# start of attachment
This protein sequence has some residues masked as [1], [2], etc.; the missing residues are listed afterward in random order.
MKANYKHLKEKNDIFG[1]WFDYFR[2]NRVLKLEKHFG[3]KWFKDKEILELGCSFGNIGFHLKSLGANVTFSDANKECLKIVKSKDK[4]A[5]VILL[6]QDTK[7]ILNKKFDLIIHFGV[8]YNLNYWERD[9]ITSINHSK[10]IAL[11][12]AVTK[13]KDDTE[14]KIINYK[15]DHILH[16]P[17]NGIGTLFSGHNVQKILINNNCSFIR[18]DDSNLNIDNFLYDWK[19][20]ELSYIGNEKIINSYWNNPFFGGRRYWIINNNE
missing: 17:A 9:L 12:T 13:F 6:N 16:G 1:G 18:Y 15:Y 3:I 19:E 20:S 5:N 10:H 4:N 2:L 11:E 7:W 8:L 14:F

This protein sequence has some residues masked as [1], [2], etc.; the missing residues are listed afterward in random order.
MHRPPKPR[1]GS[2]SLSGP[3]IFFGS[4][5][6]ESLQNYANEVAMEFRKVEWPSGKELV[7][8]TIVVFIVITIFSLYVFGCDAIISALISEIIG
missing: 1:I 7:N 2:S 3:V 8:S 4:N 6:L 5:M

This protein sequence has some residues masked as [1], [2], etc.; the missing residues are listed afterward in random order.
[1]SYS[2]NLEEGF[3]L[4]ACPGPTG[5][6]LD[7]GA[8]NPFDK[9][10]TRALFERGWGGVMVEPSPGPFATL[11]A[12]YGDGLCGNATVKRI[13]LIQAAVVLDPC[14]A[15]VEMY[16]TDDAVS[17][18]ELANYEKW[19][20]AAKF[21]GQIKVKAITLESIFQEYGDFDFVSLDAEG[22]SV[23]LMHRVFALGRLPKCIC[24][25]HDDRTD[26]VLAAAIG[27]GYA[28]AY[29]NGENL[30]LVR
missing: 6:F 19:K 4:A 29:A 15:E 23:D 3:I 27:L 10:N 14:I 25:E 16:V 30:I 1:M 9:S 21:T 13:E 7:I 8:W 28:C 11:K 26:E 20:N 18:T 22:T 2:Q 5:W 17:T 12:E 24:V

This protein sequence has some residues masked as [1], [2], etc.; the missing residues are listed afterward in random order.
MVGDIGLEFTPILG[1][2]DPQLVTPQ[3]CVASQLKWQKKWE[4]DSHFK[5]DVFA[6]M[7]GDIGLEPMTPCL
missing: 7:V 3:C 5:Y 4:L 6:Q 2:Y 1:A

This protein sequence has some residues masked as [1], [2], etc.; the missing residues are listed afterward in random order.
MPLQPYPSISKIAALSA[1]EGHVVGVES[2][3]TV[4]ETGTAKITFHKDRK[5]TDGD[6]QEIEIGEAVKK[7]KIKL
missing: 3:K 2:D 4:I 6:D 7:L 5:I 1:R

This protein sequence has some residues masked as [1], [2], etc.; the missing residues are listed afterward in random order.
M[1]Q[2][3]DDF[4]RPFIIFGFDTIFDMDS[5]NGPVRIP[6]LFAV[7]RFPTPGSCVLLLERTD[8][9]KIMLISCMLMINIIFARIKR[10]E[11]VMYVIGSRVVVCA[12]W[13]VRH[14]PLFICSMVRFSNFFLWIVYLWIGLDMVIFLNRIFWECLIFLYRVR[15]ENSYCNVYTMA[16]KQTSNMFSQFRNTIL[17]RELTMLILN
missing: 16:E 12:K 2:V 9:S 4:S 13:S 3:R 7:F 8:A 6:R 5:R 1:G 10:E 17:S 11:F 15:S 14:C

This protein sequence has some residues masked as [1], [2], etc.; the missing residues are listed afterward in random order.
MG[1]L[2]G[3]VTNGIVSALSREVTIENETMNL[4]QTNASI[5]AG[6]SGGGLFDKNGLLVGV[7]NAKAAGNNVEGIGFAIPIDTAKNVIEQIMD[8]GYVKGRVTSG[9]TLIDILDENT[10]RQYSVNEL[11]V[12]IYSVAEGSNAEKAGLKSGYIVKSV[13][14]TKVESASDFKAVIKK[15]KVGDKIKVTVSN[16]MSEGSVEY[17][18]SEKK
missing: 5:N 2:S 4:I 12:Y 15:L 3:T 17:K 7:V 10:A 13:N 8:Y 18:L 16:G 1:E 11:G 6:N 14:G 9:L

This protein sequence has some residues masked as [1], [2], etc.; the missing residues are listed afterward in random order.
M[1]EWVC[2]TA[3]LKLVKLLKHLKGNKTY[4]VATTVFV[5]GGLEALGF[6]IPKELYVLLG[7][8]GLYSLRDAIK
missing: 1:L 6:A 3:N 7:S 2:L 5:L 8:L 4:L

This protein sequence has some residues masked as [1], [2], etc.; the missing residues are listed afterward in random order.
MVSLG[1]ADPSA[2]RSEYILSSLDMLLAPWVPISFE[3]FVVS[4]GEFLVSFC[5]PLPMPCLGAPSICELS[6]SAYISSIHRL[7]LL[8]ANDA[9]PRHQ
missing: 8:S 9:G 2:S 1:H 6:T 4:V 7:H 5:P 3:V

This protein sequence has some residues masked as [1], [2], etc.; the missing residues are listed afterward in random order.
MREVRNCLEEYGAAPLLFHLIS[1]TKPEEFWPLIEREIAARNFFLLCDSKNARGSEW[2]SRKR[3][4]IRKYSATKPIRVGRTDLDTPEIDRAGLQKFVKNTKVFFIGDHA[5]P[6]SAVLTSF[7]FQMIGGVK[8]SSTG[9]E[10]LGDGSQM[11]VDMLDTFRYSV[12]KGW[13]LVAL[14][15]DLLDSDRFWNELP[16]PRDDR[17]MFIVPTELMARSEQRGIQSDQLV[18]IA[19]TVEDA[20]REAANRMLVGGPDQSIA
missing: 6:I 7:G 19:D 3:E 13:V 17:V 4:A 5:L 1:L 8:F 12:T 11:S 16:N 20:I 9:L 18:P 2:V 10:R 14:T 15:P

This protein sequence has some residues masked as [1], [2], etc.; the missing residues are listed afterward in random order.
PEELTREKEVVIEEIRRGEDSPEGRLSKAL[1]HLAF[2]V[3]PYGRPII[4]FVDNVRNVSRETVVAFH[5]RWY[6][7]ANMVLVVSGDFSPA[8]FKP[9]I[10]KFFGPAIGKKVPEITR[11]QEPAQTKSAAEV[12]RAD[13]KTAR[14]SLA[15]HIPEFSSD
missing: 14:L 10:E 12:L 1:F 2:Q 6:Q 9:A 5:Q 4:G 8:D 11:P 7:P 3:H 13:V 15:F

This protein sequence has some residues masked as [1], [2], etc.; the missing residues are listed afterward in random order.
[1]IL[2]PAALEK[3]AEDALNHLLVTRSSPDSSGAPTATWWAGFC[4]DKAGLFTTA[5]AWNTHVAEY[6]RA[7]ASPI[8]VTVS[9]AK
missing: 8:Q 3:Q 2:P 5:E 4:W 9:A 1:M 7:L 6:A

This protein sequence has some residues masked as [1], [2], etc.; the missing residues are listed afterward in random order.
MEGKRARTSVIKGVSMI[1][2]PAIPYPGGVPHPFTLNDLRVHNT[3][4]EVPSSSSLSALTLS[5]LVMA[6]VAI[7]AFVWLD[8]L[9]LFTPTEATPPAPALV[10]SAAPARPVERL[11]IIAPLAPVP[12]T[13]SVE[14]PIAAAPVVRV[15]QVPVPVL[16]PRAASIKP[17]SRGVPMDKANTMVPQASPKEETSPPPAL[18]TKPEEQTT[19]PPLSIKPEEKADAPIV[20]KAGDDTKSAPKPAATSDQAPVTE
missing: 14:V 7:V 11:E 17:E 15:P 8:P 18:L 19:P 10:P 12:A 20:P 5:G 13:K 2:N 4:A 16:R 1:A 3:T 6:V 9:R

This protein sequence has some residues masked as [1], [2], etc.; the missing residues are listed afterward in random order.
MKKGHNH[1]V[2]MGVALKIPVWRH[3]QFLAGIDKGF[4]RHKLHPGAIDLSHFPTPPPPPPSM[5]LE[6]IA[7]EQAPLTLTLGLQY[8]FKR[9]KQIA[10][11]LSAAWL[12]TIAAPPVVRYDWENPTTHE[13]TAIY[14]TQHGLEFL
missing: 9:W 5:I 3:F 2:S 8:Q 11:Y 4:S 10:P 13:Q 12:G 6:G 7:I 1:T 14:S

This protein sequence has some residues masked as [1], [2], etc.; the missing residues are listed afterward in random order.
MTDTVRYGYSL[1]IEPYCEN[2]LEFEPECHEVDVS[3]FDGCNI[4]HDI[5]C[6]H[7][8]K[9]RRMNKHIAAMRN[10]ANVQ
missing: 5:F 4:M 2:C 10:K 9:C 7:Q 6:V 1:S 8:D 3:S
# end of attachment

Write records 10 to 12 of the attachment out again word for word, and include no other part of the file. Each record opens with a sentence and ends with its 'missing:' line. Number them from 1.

This protein sequence has some residues masked as [1], [2], etc.; the missing residues are listed afterward in random order.
MREVRNCLEEYGAAPLLFHLIS[1]TKPEEFWPLIEREIAARNFFLLCDSKNARGSEW[2]SRKR[3][4]IRKYSATKPIRVGRTDLDTPEIDRAGLQKFVKNTKVFFIGDHA[5]P[6]SAVLTSF[7]FQMIGGVK[8]SSTG[9]E[10]LGDGSQM[11]VDMLDTFRYSV[12]KGW[13]LVAL[14][15]DLLDSDRFWNELP[16]PRDDR[17]MFIVPTELMARSEQRGIQSDQLV[18]IA[19]TVEDA[20]REAANRMLVGGPDQSIA
missing: 6:I 7:G 19:D 3:E 13:V 17:V 4:A 5:L 1:L 8:F 12:T 11:S 16:N 20:I 9:L 18:P 2:V 10:R 14:T 15:P

This protein sequence has some residues masked as [1], [2], etc.; the missing residues are listed afterward in random order.
PEELTREKEVVIEEIRRGEDSPEGRLSKAL[1]HLAF[2]V[3]PYGRPII[4]FVDNVRNVSRETVVAFH[5]RWY[6][7]ANMVLVVSGDFSPA[8]FKP[9]I[10]KFFGPAIGKKVPEITR[11]QEPAQTKSAAEV[12]RAD[13]KTAR[14]SLA[15]HIPEFSSD
missing: 14:L 10:E 12:L 1:F 2:Q 6:Q 9:A 5:Q 4:G 8:D 11:P 7:P 3:H 13:V 15:F

This protein sequence has some residues masked as [1], [2], etc.; the missing residues are listed afterward in random order.
[1]IL[2]PAALEK[3]AEDALNHLLVTRSSPDSSGAPTATWWAGFC[4]DKAGLFTTA[5]AWNTHVAEY[6]RA[7]ASPI[8]VTVS[9]AK
missing: 8:Q 3:Q 2:P 5:E 4:W 9:A 1:M 7:L 6:A